It is the first Sunday in September and we are in the classic Austrian ski resort Sölden. It is still dark when we cycle from the hotel to the start where 4000 avid cyclists have gathered. The air is fresh, the speaker encourages the participants to wave their arms in the air and tries to keep the audience, who have ventured up at this early hour, in a good mood. Colorful hot air balloons are about to rise to the sky, as we are getting ready for the start.
The light is about to break through as we roll north through the main street. As soon as the master car pulls away, we get into full speed. The closed road is occupied by cyclists in its full width. From the helicopter that follows us through the green Ötztal valley down to the small community of Oetz, we look like a colorful snake that winds down the curvy road.
After 30 km of downhill we take a right at the roundabout in Oetz. In a sea of carbon bikes and newly shaved legs, we begin the first climb up to Kühtai. It is steep, but we keep a brisk pace, full of zeal and enthusiasm. But it will get worse. The road up to the ski area is 18% at the steepest section and we have a long day ahead. Some giant Alp cows that take up half the roadway look indifferently at us as we cycle past and up at the ski area where the lifts are waiting in the winter, people have gathered to cheer the cyclists. I still feel strong and now it carries away down towards Innsbruck. And what a downhill ride! Sometimes it is really steep where you can get some serious speed if you dare to let go. And there are many who dare.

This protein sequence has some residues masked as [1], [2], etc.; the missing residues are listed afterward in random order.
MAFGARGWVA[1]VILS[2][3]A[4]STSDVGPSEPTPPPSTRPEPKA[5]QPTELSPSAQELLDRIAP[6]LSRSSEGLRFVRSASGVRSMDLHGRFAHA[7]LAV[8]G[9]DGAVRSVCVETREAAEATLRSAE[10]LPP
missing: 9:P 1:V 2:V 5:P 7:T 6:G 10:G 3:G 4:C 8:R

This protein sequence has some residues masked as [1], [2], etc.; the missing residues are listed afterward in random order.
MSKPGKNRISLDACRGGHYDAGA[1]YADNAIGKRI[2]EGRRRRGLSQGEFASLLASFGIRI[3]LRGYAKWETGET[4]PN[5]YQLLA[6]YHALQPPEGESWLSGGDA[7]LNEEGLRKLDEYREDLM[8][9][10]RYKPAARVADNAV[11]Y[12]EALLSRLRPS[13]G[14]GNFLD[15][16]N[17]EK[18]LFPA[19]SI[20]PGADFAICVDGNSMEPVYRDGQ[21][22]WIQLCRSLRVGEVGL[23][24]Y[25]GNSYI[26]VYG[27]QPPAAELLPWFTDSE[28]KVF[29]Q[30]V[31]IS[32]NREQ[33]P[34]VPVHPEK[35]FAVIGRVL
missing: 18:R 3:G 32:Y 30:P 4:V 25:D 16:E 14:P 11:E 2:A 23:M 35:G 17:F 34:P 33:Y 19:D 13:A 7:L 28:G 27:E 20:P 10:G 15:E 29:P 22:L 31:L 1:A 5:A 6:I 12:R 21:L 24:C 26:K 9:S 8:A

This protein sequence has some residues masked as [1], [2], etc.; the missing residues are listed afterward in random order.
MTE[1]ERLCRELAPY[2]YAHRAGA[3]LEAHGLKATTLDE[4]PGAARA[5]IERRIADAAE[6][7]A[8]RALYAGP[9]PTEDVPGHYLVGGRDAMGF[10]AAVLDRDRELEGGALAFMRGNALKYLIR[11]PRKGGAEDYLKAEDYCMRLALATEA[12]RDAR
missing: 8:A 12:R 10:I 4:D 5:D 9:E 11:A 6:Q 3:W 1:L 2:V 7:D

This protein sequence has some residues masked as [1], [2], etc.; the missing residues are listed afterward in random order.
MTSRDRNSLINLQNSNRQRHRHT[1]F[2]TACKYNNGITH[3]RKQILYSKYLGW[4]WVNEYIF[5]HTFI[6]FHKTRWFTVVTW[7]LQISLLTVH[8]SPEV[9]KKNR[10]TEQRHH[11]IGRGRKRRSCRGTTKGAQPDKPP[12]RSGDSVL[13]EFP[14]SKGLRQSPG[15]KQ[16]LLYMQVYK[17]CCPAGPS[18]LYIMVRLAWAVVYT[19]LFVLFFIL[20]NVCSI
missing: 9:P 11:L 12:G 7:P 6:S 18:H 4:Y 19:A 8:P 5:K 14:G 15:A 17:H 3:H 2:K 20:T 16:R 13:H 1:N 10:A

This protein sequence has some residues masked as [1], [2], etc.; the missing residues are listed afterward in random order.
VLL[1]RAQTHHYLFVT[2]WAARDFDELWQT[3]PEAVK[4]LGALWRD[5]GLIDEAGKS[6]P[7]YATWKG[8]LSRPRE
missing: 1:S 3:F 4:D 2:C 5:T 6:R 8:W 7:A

The weather forecast has promised heavy rain with thunder during the afternoon, so the rain jacket is in my back pocket. If the forecast is correct, there is a great risk that it will be a cold climb up to Timmelsjoch and a dodgy downhill towards the goal in Sölden.
After a long downhill run, we eventually came out on the flat. The back and neck are stiff and the brakes smell of burnt rubber. The sun shines as we cycle through the Tyrolean capital on closed roads, where an enthusiastic crowd is cheering us. It is hot and soon the climb up to the Brenner Pass starts. It is a long but not so steep climb that will take us over to the Italian side of the South Tyrol. I still feel good and when we finally reach the peak at 1377 meters we have cycled pretty much half the race. Here I also make the first stop to refill sports drinks. However, the remaining 120 km back to Sölden will be tougher.
Sölden is one of Europe’s most popular ski resorts with lifts that take skiers well over 3000 meters and with 144 km of slopes. The main income still comes from skiing, but bicycle tourism is large and growing. The conditions for cycling are excellent, not only for road cyclists who like long climbs. Great efforts have been made at utilizing existing ski lifts for MTB riders.
Halfway up the third climb, the one that will take us over Jaufenpass at just over two thousand meters, it starts to hurt. The legs are not that strong anymore and the speed slows down. The road winds up through a dense coniferous forest, but as soon as we get above the tree line, we see the mountain peaks and the slopes are still green. As we pass above the ski lifts of the Italian ski resort Ratschings-Jaufen we have cycled 150 km and soon a 20 km downhill awaits. Even though the pulse goes down during the downhill, the neck hurts after constantly being in a low position braking before all the countless curves. When you do not live near any real mountain, it is difficult to train and get used to it.